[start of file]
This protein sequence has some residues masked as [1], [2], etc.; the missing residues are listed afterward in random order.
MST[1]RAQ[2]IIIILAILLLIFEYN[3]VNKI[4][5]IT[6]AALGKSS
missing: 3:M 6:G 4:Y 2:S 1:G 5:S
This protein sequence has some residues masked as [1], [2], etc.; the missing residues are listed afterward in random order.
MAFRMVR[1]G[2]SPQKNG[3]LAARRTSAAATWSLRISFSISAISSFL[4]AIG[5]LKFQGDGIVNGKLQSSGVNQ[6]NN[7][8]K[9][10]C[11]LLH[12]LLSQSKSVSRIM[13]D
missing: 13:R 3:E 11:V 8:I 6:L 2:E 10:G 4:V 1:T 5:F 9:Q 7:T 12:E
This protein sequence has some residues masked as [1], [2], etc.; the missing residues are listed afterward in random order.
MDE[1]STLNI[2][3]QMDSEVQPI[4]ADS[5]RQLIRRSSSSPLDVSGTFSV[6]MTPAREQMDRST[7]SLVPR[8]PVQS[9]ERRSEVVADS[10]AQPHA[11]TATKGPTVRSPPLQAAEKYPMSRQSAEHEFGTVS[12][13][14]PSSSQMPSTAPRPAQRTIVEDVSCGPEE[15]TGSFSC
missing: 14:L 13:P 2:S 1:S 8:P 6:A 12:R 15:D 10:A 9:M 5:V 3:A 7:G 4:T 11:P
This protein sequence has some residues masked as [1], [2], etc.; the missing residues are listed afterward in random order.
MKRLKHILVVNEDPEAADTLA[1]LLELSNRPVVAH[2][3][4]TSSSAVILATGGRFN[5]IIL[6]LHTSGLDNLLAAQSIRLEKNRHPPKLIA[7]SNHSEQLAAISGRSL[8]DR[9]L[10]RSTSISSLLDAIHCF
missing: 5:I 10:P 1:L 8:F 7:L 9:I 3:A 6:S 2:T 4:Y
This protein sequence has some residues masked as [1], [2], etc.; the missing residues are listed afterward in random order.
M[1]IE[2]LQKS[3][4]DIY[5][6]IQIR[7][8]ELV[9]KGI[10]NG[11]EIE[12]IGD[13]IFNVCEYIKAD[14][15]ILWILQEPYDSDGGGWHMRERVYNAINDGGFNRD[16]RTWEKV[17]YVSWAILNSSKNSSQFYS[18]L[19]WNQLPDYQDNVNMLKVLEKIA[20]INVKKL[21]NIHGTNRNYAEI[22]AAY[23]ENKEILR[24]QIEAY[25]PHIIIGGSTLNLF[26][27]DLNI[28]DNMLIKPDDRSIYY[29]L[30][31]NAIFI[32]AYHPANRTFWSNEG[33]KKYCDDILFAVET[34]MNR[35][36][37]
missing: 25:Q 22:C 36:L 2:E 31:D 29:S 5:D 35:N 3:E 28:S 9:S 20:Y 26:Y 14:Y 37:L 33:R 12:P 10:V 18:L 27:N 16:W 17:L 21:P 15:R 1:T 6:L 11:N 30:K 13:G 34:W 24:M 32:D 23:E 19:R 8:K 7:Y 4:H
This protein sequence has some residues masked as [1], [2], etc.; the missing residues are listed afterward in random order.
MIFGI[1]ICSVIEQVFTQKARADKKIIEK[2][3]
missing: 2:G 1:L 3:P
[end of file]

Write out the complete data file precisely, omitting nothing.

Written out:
This protein sequence has some residues masked as [1], [2], etc.; the missing residues are listed afterward in random order.
MST[1]RAQ[2]IIIILAILLLIFEYN[3]VNKI[4][5]IT[6]AALGKSS
missing: 3:M 6:G 4:Y 2:S 1:G 5:S
This protein sequence has some residues masked as [1], [2], etc.; the missing residues are listed afterward in random order.
MAFRMVR[1]G[2]SPQKNG[3]LAARRTSAAATWSLRISFSISAISSFL[4]AIG[5]LKFQGDGIVNGKLQSSGVNQ[6]NN[7][8]K[9][10]C[11]LLH[12]LLSQSKSVSRIM[13]D
missing: 13:R 3:E 11:V 8:I 6:L 2:E 10:G 4:V 1:T 5:F 9:Q 7:T 12:E
This protein sequence has some residues masked as [1], [2], etc.; the missing residues are listed afterward in random order.
MDE[1]STLNI[2][3]QMDSEVQPI[4]ADS[5]RQLIRRSSSSPLDVSGTFSV[6]MTPAREQMDRST[7]SLVPR[8]PVQS[9]ERRSEVVADS[10]AQPHA[11]TATKGPTVRSPPLQAAEKYPMSRQSAEHEFGTVS[12][13][14]PSSSQMPSTAPRPAQRTIVEDVSCGPEE[15]TGSFSC
missing: 14:L 13:P 2:S 1:S 8:P 6:A 12:R 15:D 10:A 9:M 5:V 3:A 7:G 4:T 11:P
This protein sequence has some residues masked as [1], [2], etc.; the missing residues are listed afterward in random order.
MKRLKHILVVNEDPEAADTLA[1]LLELSNRPVVAH[2][3][4]TSSSAVILATGGRFN[5]IIL[6]LHTSGLDNLLAAQSIRLEKNRHPPKLIA[7]SNHSEQLAAISGRSL[8]DR[9]L[10]RSTSISSLLDAIHCF
missing: 5:I 10:P 1:L 8:F 7:L 9:I 3:A 6:S 2:T 4:Y
This protein sequence has some residues masked as [1], [2], etc.; the missing residues are listed afterward in random order.
M[1]IE[2]LQKS[3][4]DIY[5][6]IQIR[7][8]ELV[9]KGI[10]NG[11]EIE[12]IGD[13]IFNVCEYIKAD[14][15]ILWILQEPYDSDGGGWHMRERVYNAINDGGFNRD[16]RTWEKV[17]YVSWAILNSSKNSSQFYS[18]L[19]WNQLPDYQDNVNMLKVLEKIA[20]INVKKL[21]NIHGTNRNYAEI[22]AAY[23]ENKEILR[24]QIEAY[25]PHIIIGGSTLNLF[26][27]DLNI[28]DNMLIKPDDRSIYY[29]L[30][31]NAIFI[32]AYHPANRTFWSNEG[33]KKYCDDILFAVET[34]MNR[35][36][37]
missing: 25:Q 22:C 36:L 2:E 31:D 29:S 5:D 35:N 3:E 28:S 9:S 20:Y 26:Y 14:Y 37:L 33:R 12:P 10:V 18:L 27:N 16:W 17:L 21:P 15:R 1:T 6:L 11:N 30:K 13:G 34:W 24:M 32:D 23:E 19:R 8:K 7:Y 4:H
This protein sequence has some residues masked as [1], [2], etc.; the missing residues are listed afterward in random order.
MIFGI[1]ICSVIEQVFTQKARADKKIIEK[2][3]
missing: 2:G 1:L 3:P